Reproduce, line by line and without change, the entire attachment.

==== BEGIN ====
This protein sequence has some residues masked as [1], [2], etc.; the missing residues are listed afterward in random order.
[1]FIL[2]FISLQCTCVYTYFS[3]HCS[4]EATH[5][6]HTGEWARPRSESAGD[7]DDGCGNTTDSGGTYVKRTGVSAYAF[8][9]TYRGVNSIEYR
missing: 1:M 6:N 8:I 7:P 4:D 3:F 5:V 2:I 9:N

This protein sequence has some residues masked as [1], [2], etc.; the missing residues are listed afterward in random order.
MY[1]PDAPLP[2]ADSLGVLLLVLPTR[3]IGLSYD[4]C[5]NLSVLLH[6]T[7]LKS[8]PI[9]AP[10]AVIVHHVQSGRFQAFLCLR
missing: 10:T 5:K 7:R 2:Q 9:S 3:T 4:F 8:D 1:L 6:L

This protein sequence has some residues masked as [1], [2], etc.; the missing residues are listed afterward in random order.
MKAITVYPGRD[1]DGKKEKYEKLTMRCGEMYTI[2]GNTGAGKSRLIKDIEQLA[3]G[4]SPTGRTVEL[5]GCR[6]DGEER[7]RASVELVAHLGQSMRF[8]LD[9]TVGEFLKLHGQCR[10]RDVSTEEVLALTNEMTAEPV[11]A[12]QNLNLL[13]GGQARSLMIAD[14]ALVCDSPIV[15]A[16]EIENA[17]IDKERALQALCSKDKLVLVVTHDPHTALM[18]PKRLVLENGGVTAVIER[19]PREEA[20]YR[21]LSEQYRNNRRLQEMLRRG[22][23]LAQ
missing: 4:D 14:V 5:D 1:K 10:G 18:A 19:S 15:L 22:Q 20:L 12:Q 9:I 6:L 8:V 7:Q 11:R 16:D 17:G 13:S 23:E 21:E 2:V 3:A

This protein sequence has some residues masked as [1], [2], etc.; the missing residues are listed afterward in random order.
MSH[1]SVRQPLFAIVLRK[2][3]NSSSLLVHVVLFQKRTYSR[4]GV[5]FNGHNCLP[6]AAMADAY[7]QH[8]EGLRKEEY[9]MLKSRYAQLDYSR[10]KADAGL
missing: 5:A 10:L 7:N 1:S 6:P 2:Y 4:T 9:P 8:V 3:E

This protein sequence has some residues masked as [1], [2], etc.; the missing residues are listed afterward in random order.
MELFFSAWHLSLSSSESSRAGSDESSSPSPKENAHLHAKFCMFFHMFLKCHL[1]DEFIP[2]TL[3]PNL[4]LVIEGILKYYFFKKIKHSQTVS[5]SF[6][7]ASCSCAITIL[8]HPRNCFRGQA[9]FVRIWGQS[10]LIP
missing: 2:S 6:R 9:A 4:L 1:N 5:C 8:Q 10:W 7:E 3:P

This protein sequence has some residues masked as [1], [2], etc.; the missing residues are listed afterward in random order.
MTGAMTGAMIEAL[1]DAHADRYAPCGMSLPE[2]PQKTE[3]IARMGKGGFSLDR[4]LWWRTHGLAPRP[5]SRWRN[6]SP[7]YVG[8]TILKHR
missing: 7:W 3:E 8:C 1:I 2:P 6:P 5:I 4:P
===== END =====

This protein sequence has some residues masked as [1], [2], etc.; the missing residues are listed afterward in random order.
[1]FIL[2]FISLQCTCVYTYFS[3]HCS[4]EATH[5][6]HTGEWARPRSESAGD[7]DDGCGNTTDSGGTYVKRTGVSAYAF[8][9]TYRGVNSIEYR
missing: 1:M 6:N 8:I 7:P 4:D 3:F 5:V 2:I 9:N

This protein sequence has some residues masked as [1], [2], etc.; the missing residues are listed afterward in random order.
MY[1]PDAPLP[2]ADSLGVLLLVLPTR[3]IGLSYD[4]C[5]NLSVLLH[6]T[7]LKS[8]PI[9]AP[10]AVIVHHVQSGRFQAFLCLR
missing: 10:T 5:K 7:R 2:Q 9:S 3:T 4:F 8:D 1:L 6:L

This protein sequence has some residues masked as [1], [2], etc.; the missing residues are listed afterward in random order.
MKAITVYPGRD[1]DGKKEKYEKLTMRCGEMYTI[2]GNTGAGKSRLIKDIEQLA[3]G[4]SPTGRTVEL[5]GCR[6]DGEER[7]RASVELVAHLGQSMRF[8]LD[9]TVGEFLKLHGQCR[10]RDVSTEEVLALTNEMTAEPV[11]A[12]QNLNLL[13]GGQARSLMIAD[14]ALVCDSPIV[15]A[16]EIENA[17]IDKERALQALCSKDKLVLVVTHDPHTALM[18]PKRLVLENGGVTAVIER[19]PREEA[20]YR[21]LSEQYRNNRRLQEMLRRG[22][23]LAQ
missing: 4:D 14:V 5:D 1:K 10:G 18:A 19:S 15:L 22:Q 20:L 12:Q 9:I 6:L 8:V 7:Q 11:R 16:D 17:G 13:S 23:E 21:E 2:V 3:A

This protein sequence has some residues masked as [1], [2], etc.; the missing residues are listed afterward in random order.
MSH[1]SVRQPLFAIVLRK[2][3]NSSSLLVHVVLFQKRTYSR[4]GV[5]FNGHNCLP[6]AAMADAY[7]QH[8]EGLRKEEY[9]MLKSRYAQLDYSR[10]KADAGL
missing: 5:A 10:L 7:N 1:S 6:P 2:Y 4:T 9:P 8:V 3:E

This protein sequence has some residues masked as [1], [2], etc.; the missing residues are listed afterward in random order.
MELFFSAWHLSLSSSESSRAGSDESSSPSPKENAHLHAKFCMFFHMFLKCHL[1]DEFIP[2]TL[3]PNL[4]LVIEGILKYYFFKKIKHSQTVS[5]SF[6][7]ASCSCAITIL[8]HPRNCFRGQA[9]FVRIWGQS[10]LIP
missing: 2:S 6:R 9:A 4:L 1:N 5:C 8:Q 10:W 7:E 3:P

This protein sequence has some residues masked as [1], [2], etc.; the missing residues are listed afterward in random order.
MTGAMTGAMIEAL[1]DAHADRYAPCGMSLPE[2]PQKTE[3]IARMGKGGFSLDR[4]LWWRTHGLAPRP[5]SRWRN[6]SP[7]YVG[8]TILKHR
missing: 7:W 3:E 8:C 1:I 2:P 6:P 5:I 4:P